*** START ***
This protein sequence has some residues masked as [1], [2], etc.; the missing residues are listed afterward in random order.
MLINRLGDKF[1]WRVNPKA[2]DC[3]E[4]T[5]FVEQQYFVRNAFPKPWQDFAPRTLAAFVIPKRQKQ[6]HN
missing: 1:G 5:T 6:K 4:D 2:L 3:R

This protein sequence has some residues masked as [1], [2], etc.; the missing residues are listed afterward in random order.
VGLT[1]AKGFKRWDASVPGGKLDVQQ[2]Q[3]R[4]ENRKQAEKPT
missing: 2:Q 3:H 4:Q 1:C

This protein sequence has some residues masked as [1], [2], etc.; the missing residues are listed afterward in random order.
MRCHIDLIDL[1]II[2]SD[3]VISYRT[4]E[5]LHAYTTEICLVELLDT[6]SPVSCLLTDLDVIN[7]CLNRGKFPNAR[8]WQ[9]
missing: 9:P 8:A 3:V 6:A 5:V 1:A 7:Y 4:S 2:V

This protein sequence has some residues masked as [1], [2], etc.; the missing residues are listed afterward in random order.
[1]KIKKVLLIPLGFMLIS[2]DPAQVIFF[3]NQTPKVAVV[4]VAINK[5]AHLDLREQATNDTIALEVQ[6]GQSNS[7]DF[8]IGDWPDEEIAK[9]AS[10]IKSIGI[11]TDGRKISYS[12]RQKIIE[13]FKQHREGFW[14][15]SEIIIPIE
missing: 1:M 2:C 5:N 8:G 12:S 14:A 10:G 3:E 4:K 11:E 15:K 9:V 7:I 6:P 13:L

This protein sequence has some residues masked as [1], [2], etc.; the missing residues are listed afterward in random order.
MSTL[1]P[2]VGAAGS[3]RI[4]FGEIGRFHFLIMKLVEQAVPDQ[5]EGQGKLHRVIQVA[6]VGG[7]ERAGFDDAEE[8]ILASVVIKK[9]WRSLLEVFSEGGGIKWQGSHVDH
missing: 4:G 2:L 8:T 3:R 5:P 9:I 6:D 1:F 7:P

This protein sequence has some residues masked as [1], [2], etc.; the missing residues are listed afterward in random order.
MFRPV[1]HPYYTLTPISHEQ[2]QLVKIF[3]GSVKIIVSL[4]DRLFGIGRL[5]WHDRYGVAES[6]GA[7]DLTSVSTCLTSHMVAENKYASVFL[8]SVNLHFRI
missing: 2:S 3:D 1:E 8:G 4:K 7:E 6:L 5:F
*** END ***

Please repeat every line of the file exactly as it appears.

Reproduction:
This protein sequence has some residues masked as [1], [2], etc.; the missing residues are listed afterward in random order.
MLINRLGDKF[1]WRVNPKA[2]DC[3]E[4]T[5]FVEQQYFVRNAFPKPWQDFAPRTLAAFVIPKRQKQ[6]HN
missing: 1:G 5:T 6:K 4:D 2:L 3:R

This protein sequence has some residues masked as [1], [2], etc.; the missing residues are listed afterward in random order.
VGLT[1]AKGFKRWDASVPGGKLDVQQ[2]Q[3]R[4]ENRKQAEKPT
missing: 2:Q 3:H 4:Q 1:C

This protein sequence has some residues masked as [1], [2], etc.; the missing residues are listed afterward in random order.
MRCHIDLIDL[1]II[2]SD[3]VISYRT[4]E[5]LHAYTTEICLVELLDT[6]SPVSCLLTDLDVIN[7]CLNRGKFPNAR[8]WQ[9]
missing: 9:P 8:A 3:V 6:A 5:V 1:A 7:Y 4:S 2:V

This protein sequence has some residues masked as [1], [2], etc.; the missing residues are listed afterward in random order.
[1]KIKKVLLIPLGFMLIS[2]DPAQVIFF[3]NQTPKVAVV[4]VAINK[5]AHLDLREQATNDTIALEVQ[6]GQSNS[7]DF[8]IGDWPDEEIAK[9]AS[10]IKSIGI[11]TDGRKISYS[12]RQKIIE[13]FKQHREGFW[14][15]SEIIIPIE
missing: 1:M 2:C 5:N 8:G 12:S 14:A 10:G 3:E 4:K 11:E 15:K 9:V 7:I 6:P 13:L

This protein sequence has some residues masked as [1], [2], etc.; the missing residues are listed afterward in random order.
MSTL[1]P[2]VGAAGS[3]RI[4]FGEIGRFHFLIMKLVEQAVPDQ[5]EGQGKLHRVIQVA[6]VGG[7]ERAGFDDAEE[8]ILASVVIKK[9]WRSLLEVFSEGGGIKWQGSHVDH
missing: 4:G 2:L 8:T 3:R 5:P 9:I 6:D 1:F 7:P

This protein sequence has some residues masked as [1], [2], etc.; the missing residues are listed afterward in random order.
MFRPV[1]HPYYTLTPISHEQ[2]QLVKIF[3]GSVKIIVSL[4]DRLFGIGRL[5]WHDRYGVAES[6]GA[7]DLTSVSTCLTSHMVAENKYASVFL[8]SVNLHFRI
missing: 2:S 3:D 1:E 8:G 4:K 7:E 6:L 5:F